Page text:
Raising the achievement of Black Caribbean, African and Dual

Ben Okri OBE
Author and Booker Prize Winner
Ben is a poet and novelist. He was born in 1959 in
Minna, northern Nigeria, to an Igbo mother and Urhobo
father, but now lives in London. He grew up in London
before returning to Nigeria with his family in 1968. Much
of his early fiction explores the political violence that he
witnessed at first hand during the civil war in Nigeria.
He left the country when a grant from the Nigerian
government enabled him to read Comparative
Literature at Essex University in England.
He has published 11 books, as well as collections of poetry and
essays. His first two novels, Flowers and Shadows (1980) and The
Landscapes Within (1981), are both set in Nigeria and feature as
central characters two young men struggling to make sense of the
disintegration and chaos happening in both their family and country.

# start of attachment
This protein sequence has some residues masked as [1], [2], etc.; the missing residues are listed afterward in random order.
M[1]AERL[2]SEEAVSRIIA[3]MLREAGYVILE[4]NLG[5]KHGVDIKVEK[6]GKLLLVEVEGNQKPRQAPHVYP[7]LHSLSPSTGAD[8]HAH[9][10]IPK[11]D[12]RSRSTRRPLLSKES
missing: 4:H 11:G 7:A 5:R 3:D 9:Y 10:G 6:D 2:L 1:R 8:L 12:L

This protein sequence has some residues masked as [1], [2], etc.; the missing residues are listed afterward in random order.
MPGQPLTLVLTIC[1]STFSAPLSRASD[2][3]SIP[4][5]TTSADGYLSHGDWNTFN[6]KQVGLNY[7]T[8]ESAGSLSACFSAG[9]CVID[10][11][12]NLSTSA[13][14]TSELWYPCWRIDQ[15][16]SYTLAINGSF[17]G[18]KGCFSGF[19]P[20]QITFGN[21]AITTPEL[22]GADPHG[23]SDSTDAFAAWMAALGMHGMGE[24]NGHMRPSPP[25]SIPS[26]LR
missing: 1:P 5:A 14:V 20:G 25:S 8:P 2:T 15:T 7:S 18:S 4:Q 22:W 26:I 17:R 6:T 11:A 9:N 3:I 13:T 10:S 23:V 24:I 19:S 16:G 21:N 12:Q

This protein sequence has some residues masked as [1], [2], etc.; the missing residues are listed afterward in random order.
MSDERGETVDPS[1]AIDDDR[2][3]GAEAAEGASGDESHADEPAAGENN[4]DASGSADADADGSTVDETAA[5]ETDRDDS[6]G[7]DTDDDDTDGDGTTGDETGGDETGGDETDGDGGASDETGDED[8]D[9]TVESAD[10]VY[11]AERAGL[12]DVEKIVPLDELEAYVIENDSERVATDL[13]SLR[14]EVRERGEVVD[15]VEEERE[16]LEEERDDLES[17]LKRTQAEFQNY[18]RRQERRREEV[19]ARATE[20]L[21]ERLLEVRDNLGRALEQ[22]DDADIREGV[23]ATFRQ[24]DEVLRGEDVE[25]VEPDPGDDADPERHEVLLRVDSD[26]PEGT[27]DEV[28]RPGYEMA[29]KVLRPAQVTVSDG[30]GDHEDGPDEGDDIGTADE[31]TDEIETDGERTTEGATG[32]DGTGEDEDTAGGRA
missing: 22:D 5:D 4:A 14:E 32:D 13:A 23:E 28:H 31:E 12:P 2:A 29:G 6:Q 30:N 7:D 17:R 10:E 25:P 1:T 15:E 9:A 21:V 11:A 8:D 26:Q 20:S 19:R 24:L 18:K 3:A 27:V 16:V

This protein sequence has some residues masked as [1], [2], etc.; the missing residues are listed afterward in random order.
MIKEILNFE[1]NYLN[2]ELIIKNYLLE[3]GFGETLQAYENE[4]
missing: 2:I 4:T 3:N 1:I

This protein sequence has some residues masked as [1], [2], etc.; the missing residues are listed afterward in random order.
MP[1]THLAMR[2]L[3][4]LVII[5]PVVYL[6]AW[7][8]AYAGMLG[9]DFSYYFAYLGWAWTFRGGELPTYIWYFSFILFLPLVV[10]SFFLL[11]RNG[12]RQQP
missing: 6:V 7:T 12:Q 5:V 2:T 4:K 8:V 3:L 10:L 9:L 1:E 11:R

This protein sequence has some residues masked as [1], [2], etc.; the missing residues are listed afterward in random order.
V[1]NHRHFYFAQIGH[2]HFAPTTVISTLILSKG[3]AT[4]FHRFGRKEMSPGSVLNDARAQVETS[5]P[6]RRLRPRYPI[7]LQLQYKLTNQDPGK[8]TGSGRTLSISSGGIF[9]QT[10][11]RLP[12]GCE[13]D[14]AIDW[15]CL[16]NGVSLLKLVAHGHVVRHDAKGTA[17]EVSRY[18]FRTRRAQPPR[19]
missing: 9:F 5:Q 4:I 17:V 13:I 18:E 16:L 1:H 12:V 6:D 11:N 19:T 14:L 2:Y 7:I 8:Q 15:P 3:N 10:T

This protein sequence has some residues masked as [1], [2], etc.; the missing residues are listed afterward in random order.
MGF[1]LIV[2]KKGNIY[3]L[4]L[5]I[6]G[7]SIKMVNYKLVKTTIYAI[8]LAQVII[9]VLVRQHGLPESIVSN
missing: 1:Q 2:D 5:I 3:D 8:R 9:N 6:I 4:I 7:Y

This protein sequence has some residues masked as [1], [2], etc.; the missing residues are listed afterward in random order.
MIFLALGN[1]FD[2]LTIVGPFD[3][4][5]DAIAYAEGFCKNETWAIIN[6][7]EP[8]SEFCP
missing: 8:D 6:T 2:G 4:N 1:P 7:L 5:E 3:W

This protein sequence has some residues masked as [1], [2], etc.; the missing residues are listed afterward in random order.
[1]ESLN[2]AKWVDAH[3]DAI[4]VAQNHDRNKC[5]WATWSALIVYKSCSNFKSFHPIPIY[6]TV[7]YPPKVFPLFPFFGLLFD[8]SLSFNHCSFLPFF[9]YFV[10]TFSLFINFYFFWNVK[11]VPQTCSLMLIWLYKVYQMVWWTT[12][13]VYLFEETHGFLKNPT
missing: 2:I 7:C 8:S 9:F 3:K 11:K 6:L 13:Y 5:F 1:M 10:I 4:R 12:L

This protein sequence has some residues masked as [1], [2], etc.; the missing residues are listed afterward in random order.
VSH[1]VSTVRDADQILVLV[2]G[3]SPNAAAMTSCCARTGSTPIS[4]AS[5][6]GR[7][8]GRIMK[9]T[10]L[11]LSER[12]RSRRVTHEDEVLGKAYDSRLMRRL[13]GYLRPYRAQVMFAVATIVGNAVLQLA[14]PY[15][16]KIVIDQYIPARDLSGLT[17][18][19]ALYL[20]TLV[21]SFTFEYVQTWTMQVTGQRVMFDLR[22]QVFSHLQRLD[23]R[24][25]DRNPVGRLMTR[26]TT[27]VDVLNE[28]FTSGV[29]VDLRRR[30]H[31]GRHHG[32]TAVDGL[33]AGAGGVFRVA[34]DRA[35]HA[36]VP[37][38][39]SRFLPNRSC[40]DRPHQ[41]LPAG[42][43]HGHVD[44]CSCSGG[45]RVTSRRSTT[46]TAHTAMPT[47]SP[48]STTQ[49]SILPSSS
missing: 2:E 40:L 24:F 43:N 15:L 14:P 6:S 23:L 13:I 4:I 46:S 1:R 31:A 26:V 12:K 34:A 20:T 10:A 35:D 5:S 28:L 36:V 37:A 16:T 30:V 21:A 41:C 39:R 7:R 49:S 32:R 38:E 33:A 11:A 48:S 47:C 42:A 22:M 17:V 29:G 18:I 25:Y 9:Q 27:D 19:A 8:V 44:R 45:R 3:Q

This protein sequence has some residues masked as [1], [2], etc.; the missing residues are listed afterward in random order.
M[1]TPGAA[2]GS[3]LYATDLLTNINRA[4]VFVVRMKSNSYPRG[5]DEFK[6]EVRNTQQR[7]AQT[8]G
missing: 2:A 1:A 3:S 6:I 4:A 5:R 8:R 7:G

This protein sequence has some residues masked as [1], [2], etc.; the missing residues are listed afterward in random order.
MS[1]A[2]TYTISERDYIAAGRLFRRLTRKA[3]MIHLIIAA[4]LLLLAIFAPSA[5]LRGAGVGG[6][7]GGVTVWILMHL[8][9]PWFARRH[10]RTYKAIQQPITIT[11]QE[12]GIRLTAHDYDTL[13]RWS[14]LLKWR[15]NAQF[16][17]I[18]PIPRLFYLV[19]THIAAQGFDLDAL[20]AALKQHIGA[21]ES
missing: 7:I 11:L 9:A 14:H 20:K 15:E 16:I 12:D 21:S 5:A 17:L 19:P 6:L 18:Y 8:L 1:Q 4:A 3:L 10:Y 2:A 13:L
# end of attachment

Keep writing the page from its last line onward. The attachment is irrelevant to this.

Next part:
The two collections of stories that followed, Incidents at the Shrine
(1986) and Stars of the New Curfew (1988), are set in Lagos
In 1991 Okri was awarded the Booker Prize for Fiction for his novel
The Famished Road (1991). Set in a Nigerian village, this is the first in
a trilogy of novels which tell the story of Azaro, a spirit child. Azaro's
narrative is continued in Songs of Enchantment (1993) and Infinite
Riches (1998). Other recent fiction includes Astonishing the Gods
(1995) and Dangerous Love (1996), which was awarded the Premio
Palmi award in 2000. His new novel, In Arcadia, was published in
September 2002.
Ben is a Fellow of the Royal Society of Literature and in 2000 was
awarded the OBE. His books have been translated into more than 20
languages; Ben has been awarded numerous international prizes
including the Booker Prize in 1991, the Commonwealth Writers Prize
for Africa, and the Aga Kahn Prize for Fiction.